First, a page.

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Waiting for a baby

On Monday we walked in the regenerating kauri forest of Titirangi. Our daughter was in labour. On the way home I called in to a little church. It was as simple and still as a pond without ducks, frogs or dragonflies. I prayed for our daughter to be strong and well, full of light and stamina. I wanted the same for her baby, and for the man at her side.

I looked up at the simply patterned window filtering mauve light and thought about our frailty, how lives disappear (this was the ‘soldiers’ memorial’ church) and how those of us who stay alive, who seek depth and meaning, see that life grows increasingly complex, both strong and fragile in turn and simultaneously. The more notice we take of life’s quiet movements and nudges, the more we sense how narrow is the path we walk, the path between now and eternity. We see how all things (plants, people, jobs, things) are both breaking down and striking out anew, how they continuously disintegrate and re-form.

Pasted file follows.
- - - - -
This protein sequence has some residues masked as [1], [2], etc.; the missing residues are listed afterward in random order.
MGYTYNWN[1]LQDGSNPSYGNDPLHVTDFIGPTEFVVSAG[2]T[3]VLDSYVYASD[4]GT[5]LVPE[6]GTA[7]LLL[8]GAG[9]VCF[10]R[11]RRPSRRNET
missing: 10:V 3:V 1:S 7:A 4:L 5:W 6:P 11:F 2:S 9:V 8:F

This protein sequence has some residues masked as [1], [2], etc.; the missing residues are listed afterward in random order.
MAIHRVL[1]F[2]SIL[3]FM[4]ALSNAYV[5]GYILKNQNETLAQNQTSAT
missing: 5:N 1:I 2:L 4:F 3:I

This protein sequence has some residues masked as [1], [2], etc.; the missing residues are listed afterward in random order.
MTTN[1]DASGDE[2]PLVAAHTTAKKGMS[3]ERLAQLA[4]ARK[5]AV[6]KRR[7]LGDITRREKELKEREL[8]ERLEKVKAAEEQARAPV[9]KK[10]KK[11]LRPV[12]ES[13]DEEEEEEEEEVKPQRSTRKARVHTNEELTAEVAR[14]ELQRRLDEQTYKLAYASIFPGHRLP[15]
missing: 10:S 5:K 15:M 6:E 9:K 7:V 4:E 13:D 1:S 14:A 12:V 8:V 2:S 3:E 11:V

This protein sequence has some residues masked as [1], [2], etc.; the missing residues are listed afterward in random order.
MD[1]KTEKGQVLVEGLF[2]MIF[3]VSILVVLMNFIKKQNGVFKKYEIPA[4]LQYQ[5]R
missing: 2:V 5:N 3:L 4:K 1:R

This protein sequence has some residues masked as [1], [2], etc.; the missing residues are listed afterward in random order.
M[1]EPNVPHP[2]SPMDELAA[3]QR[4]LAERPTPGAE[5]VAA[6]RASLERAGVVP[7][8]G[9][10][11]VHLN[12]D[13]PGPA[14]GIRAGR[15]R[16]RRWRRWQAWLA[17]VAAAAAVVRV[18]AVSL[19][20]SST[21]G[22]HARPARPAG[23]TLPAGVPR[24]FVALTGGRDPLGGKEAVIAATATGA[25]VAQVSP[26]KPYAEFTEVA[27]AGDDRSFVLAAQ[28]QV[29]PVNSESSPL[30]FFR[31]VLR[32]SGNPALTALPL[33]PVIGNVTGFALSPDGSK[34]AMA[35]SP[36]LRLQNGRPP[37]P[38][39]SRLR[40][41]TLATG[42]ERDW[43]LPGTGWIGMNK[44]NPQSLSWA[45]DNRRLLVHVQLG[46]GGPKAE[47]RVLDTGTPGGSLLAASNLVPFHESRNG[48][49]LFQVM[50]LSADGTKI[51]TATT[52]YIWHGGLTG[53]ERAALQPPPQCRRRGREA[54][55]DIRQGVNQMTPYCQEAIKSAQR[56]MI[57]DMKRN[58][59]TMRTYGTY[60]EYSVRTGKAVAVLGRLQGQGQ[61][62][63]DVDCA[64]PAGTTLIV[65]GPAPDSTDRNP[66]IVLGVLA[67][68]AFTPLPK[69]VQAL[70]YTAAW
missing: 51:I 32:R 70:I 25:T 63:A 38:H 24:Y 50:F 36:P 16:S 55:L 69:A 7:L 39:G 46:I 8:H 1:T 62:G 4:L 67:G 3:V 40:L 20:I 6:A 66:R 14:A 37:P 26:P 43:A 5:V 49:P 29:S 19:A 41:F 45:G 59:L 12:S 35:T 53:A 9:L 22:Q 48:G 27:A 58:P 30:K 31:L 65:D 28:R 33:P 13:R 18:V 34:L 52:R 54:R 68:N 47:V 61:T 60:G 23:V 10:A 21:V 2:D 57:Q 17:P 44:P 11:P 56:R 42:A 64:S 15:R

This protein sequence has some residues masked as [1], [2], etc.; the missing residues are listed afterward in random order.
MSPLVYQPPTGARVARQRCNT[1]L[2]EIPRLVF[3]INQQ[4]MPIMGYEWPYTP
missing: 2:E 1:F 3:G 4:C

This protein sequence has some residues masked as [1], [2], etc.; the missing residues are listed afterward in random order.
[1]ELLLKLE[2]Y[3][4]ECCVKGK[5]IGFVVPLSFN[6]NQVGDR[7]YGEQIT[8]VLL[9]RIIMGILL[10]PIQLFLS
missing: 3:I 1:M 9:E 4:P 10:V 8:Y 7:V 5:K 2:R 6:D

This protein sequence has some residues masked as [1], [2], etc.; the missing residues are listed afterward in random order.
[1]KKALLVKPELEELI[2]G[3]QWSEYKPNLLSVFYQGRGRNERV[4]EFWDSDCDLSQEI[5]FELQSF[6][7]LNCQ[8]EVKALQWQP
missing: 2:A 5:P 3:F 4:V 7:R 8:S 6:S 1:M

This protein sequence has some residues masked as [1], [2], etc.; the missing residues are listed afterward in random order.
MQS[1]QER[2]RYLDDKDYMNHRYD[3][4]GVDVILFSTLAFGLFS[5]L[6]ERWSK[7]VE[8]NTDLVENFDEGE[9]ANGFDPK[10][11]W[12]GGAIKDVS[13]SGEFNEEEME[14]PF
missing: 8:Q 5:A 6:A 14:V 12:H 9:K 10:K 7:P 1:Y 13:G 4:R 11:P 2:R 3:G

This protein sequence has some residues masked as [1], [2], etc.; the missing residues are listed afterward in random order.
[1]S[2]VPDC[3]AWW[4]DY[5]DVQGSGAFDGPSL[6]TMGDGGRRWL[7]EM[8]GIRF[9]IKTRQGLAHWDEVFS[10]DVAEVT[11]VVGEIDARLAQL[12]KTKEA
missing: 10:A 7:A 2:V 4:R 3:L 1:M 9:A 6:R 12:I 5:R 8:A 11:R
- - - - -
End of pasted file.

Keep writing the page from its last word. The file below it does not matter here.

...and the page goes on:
I thought about how uncomfortable life feels some hours, some days, especially when we find ourselves without certainties — between places, between jobs, between roles — which is where life struggles to reconfigure itself, to regenerate. To give birth.

On Monday, our daughter and son-in-law were on the cusp of parenthood: any remnant childishness gone forever. Very soon we would become ‘elders’ to the first of a new generation.

And so it came to pass.


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